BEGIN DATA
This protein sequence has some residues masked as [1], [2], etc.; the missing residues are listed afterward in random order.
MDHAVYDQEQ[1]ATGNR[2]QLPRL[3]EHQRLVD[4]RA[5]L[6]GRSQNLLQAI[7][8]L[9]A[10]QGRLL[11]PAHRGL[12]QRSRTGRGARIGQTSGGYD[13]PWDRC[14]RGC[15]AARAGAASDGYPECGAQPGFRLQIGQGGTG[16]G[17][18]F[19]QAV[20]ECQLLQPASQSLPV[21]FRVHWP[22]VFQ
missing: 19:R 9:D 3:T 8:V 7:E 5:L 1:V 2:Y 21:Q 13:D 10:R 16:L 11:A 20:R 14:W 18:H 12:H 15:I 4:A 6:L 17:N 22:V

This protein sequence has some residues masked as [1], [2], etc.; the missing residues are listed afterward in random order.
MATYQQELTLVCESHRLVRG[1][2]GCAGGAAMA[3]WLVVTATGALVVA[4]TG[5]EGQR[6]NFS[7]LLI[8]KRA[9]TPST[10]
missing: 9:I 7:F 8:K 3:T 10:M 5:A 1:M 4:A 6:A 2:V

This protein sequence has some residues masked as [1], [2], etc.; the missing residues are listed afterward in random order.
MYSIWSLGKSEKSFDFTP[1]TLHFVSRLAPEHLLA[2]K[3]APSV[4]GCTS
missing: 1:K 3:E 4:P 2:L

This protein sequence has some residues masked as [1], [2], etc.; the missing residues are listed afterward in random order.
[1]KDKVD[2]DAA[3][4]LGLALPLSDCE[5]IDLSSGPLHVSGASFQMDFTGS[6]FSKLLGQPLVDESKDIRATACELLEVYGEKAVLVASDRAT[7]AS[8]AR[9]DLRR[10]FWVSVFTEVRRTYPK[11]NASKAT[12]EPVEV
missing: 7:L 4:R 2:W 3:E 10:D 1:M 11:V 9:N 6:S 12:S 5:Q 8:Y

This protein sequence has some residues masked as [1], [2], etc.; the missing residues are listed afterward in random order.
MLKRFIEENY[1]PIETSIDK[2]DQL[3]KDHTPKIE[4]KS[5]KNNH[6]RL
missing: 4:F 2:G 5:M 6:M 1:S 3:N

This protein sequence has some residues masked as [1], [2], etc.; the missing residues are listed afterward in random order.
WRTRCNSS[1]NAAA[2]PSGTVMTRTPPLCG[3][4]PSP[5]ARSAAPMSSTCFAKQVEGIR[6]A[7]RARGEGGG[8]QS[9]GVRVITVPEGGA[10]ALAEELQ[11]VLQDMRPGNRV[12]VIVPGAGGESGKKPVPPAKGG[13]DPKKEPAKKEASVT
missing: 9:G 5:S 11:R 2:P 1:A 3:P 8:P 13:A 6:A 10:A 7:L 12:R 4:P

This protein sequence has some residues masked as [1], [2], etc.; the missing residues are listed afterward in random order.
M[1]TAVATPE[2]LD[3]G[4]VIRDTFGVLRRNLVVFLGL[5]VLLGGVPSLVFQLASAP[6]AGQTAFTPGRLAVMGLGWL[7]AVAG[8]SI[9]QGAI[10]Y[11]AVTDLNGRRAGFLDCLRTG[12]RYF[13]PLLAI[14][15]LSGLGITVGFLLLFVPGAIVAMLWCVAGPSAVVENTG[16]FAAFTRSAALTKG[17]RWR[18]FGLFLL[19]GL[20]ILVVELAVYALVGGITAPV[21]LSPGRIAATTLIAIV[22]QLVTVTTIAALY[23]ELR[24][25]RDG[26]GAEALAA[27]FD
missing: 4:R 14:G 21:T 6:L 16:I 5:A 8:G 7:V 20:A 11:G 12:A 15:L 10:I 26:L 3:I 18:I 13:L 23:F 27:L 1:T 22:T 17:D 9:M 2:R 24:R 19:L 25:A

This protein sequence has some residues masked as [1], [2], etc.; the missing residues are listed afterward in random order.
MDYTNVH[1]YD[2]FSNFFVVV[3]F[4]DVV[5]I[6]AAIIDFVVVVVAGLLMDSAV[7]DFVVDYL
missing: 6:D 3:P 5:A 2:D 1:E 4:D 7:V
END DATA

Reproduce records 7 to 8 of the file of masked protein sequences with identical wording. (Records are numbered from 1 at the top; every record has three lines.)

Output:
This protein sequence has some residues masked as [1], [2], etc.; the missing residues are listed afterward in random order.
M[1]TAVATPE[2]LD[3]G[4]VIRDTFGVLRRNLVVFLGL[5]VLLGGVPSLVFQLASAP[6]AGQTAFTPGRLAVMGLGWL[7]AVAG[8]SI[9]QGAI[10]Y[11]AVTDLNGRRAGFLDCLRTG[12]RYF[13]PLLAI[14][15]LSGLGITVGFLLLFVPGAIVAMLWCVAGPSAVVENTG[16]FAAFTRSAALTKG[17]RWR[18]FGLFLL[19]GL[20]ILVVELAVYALVGGITAPV[21]LSPGRIAATTLIAIV[22]QLVTVTTIAALY[23]ELR[24][25]RDG[26]GAEALAA[27]FD
missing: 4:R 14:G 21:T 6:L 16:I 5:A 8:G 7:V 20:A 11:G 12:A 15:L 10:I 26:L 3:I 18:I 13:L 23:F 27:L 1:T 22:T 17:D 9:M 2:R 24:R 19:L 25:A

This protein sequence has some residues masked as [1], [2], etc.; the missing residues are listed afterward in random order.
MDYTNVH[1]YD[2]FSNFFVVV[3]F[4]DVV[5]I[6]AAIIDFVVVVVAGLLMDSAV[7]DFVVDYL
missing: 6:D 3:P 5:A 2:D 1:E 4:D 7:V